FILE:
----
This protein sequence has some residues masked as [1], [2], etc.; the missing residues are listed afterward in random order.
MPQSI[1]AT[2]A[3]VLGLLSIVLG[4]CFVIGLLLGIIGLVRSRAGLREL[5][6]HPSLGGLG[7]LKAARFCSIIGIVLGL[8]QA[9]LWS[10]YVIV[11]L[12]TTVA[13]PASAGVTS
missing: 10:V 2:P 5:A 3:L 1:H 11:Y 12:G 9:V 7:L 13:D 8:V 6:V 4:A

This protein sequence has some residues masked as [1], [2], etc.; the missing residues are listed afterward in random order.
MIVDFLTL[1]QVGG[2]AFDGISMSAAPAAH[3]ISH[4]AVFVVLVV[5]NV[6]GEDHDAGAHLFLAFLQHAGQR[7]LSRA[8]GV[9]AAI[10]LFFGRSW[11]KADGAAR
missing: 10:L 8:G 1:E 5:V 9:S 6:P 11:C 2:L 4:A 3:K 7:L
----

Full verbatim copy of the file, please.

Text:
This protein sequence has some residues masked as [1], [2], etc.; the missing residues are listed afterward in random order.
MPQSI[1]AT[2]A[3]VLGLLSIVLG[4]CFVIGLLLGIIGLVRSRAGLREL[5][6]HPSLGGLG[7]LKAARFCSIIGIVLGL[8]QA[9]LWS[10]YVIV[11]L[12]TTVA[13]PASAGVTS
missing: 10:V 2:P 5:A 3:L 1:H 11:Y 12:G 9:V 7:L 13:D 8:V 6:V 4:A

This protein sequence has some residues masked as [1], [2], etc.; the missing residues are listed afterward in random order.
MIVDFLTL[1]QVGG[2]AFDGISMSAAPAAH[3]ISH[4]AVFVVLVV[5]NV[6]GEDHDAGAHLFLAFLQHAGQR[7]LSRA[8]GV[9]AAI[10]LFFGRSW[11]KADGAAR
missing: 10:L 8:G 1:E 5:V 9:S 6:P 11:C 2:L 4:A 3:K 7:L